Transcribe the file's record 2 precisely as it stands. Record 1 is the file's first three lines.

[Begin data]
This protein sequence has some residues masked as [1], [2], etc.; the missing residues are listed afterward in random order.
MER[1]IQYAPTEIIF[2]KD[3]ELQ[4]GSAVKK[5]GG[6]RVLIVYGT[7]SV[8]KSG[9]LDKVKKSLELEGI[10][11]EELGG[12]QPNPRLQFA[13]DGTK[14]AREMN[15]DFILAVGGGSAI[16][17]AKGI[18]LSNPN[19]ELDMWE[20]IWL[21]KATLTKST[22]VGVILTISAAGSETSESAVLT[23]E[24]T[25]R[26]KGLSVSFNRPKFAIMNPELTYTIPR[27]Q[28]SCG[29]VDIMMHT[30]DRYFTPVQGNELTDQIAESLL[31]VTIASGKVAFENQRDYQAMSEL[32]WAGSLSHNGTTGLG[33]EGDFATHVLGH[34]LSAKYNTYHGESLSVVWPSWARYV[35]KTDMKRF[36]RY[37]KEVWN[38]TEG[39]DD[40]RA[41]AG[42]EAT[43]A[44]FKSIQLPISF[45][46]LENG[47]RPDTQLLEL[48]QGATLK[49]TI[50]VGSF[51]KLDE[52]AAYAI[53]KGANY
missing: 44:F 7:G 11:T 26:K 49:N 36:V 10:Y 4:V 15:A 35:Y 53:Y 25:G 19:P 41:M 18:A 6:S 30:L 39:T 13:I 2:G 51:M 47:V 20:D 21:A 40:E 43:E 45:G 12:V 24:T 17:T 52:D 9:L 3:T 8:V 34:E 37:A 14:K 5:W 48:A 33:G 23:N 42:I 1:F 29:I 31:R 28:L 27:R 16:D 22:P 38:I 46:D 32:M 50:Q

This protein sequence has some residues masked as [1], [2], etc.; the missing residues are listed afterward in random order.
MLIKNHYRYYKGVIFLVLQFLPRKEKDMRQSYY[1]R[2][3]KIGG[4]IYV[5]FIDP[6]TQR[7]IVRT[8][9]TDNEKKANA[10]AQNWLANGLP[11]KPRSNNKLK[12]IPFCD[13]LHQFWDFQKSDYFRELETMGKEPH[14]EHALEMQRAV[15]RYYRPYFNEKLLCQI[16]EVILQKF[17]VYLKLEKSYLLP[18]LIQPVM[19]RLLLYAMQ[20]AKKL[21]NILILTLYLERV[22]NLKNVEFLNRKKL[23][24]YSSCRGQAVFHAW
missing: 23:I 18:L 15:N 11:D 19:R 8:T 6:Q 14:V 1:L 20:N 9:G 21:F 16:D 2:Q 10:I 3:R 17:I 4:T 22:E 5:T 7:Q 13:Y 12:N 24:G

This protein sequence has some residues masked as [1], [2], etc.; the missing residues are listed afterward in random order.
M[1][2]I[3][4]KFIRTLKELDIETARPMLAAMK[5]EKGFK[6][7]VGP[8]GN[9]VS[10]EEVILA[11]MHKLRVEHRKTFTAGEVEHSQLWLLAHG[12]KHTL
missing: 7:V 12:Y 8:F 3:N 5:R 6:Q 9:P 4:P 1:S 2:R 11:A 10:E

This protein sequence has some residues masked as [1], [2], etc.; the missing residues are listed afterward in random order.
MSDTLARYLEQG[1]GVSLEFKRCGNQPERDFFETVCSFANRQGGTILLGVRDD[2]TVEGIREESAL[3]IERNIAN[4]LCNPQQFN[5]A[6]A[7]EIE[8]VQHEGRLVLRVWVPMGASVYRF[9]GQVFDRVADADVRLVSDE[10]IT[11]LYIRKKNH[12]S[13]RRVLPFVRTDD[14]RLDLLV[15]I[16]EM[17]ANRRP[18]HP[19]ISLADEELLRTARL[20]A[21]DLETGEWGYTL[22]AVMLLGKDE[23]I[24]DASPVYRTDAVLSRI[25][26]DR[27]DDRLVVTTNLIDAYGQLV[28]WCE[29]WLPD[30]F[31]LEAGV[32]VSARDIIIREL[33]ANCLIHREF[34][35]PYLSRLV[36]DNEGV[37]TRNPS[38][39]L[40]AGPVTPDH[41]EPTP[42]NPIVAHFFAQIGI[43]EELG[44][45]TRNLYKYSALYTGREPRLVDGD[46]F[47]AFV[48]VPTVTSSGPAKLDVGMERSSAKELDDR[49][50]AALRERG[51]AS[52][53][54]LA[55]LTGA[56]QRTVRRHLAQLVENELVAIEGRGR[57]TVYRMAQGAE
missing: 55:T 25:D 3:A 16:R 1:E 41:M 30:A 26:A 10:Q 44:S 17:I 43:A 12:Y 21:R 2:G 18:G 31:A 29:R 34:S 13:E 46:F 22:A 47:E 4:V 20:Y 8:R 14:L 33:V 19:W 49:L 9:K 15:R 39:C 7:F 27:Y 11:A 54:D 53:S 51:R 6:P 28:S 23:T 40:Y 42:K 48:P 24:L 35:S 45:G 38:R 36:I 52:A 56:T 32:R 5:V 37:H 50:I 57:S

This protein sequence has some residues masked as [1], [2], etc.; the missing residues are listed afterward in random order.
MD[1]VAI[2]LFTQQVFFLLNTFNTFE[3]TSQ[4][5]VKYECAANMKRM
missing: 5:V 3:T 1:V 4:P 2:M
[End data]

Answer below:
This protein sequence has some residues masked as [1], [2], etc.; the missing residues are listed afterward in random order.
MLIKNHYRYYKGVIFLVLQFLPRKEKDMRQSYY[1]R[2][3]KIGG[4]IYV[5]FIDP[6]TQR[7]IVRT[8][9]TDNEKKANA[10]AQNWLANGLP[11]KPRSNNKLK[12]IPFCD[13]LHQFWDFQKSDYFRELETMGKEPH[14]EHALEMQRAV[15]RYYRPYFNEKLLCQI[16]EVILQKF[17]VYLKLEKSYLLP[18]LIQPVM[19]RLLLYAMQ[20]AKKL[21]NILILTLYLERV[22]NLKNVEFLNRKKL[23][24]YSSCRGQAVFHAW
missing: 23:I 18:L 15:N 11:D 19:R 8:T 6:Q 14:V 1:L 20:N 9:G 21:F 16:D 2:Q 10:I 3:R 17:I 4:T 22:E 5:T 7:Q 13:Y 12:N 24:G